Human Trafficking and Retail

By Kassandra Jones

It’s official. We are now in the midst of “the most wonderful time of the year.” The holiday season has begun and the usual hustle and bustle of retail centers, has evolved into that joyous, yearly frenzy known to all as Christmas shopping. However, as masses of shoppers descend upon their local malls, so do those with more nefarious intents.  For human traffickers, retail locations are hubs that allow them to scout, groom, and trap victims. Most traffickers seek young targets to exploit, and as the number of human trafficking cases increases annually, it is imperative for communities to know and spot the signs of exploitation. So as you’re working in the holiday rush or venturing out to grab a gift for a loved one, please consider the following.  

Why malls?

Traffickers flock to retail locations for a number of reasons—primarily for the ability to access a wide variety of people, especially young people. For teenagers, the mall is a typical hangout spot where they can happily congregate with their peers. It is also one of the only times in which they are unsupervised by adults. Traffickers take advantage of this unsupervised accessibility, approaching and connecting with young people with the intent to recruit for their criminal enterprise. Targets are demographically diverse, but traffickers universally pursue potential victims who exhibit vulnerability. Low self-esteem and confidence are traits that traffickers frequently seek out to exploit.

Retail locations are also spaces in which traffickers woo and groom their potential victims. Under the innocuous guise of a friend or ardent romantic partner, a trafficker may attempt to impress their target. Traffickers often make extravagant and expensive purchases for their targets. These gifts are used as a means to lure potential victims. Traffickers may also seek to groom a target by simply being a “shoulder to lean on” or confidant, and they often use public retail spaces like malls and restaurants for their inconspicuous setting. The target may be more relaxed and unsuspecting of the trafficker’s underlying intent. The trafficker’s goal is to elicit a sense of trust and dependency from the target. Once the trafficker has manipulated a target to participate in criminal activities, their use of retail spaces will shift. Instead of “hanging out,” traffickers and their victims go to retail spaces to purchase supplies, such as clothes, food, lingerie, and condoms to facilitate sex trafficking.  

Can retail employees help out?

Noticing instances of human trafficking in a public space can be quite challenging. Nevertheless, there are some common behavior patterns that may aid in the identification of trafficking situations. For those employed in retail, the signs may be more readily detectable. Employees can look out for adults who seem to be loitering in a public area. They may observe individuals who take an inappropriate interest in young people, especially in instances where an adult approaches and attempts to strike up a conversation with youth. A sales associate may be able to spot a trafficker in the manipulation stage, attempting to woo a target with expensive purchases. They may note that the individual pays with cash and typically carries a large amount of money. Employees can also be aware of those who purchase sex trafficking “essentials” such as lingerie, condoms, and personal hygiene products. Even the purchase of prepaid debit cards as well as throwaway mobile phones may be a clue.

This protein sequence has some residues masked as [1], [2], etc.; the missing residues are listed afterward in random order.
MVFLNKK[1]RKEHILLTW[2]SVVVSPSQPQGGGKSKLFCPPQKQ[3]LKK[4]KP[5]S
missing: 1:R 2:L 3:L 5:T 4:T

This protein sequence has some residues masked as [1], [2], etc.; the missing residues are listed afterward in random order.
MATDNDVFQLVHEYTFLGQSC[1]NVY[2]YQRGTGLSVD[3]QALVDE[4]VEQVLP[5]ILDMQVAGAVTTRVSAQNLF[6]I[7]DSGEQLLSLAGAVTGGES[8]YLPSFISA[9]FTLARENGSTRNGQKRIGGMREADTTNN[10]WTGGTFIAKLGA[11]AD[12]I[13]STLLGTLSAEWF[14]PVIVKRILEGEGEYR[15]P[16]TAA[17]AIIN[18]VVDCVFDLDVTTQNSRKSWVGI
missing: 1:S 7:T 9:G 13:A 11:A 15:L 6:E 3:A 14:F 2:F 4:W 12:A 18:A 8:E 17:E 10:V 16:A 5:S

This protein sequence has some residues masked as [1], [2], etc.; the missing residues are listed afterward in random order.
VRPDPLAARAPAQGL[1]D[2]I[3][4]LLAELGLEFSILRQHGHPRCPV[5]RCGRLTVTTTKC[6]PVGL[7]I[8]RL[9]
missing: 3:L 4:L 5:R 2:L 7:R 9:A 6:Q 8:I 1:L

Both retail employees and shoppers alike can be on the lookout for unusual behavior exhibited by a potential victim. Victims and targets may appear excessively shy and nervous. Out of fear and discomfort, a victim may avert his or her eyes, or speak only when directly addressed by their trafficker. Some victims can be observed subserviently walking behind their traffickers. If engaged in conversation, a victim may have trouble answering simple questions.

What should I do if I see something suspicious?

So, what should community members do if they suspect an instance of human trafficking? First, they should make sure they get a good look at suspicious persons.  This includes physical attributes such as height, weight, age, etc. If the observer has seen an ID or debit card, take note of the name listed. Recording the information on a slip of paper or producing a photograph are great ways to assist law enforcement. Most importantly, the information should be reported to the proper authorities. Store associates and shoppers should resist intervening in these situations as they may place themselves and the victim in danger.

Human trafficking is an ever-growing crisis and the second-largest criminal enterprise in the world. For many, human trafficking is an issue for those residing in less developed nations. However, it is thriving right here at home in American towns and cities. Last year, there were approximately 11,000 cases of human trafficking reported to the National Human Trafficking Hotline. Traffickers are walking among us at malls, restaurants, and convenience stores with the intent to recruit and manipulate young people into exploitation. It is up to shoppers and retail employees alike to remain vigilant and aware. So if you spot something strange this holiday shopping season, take the time to “just ask” a law enforcement official about what you’ve seen. Your actions may prevent or save someone from exploitation.

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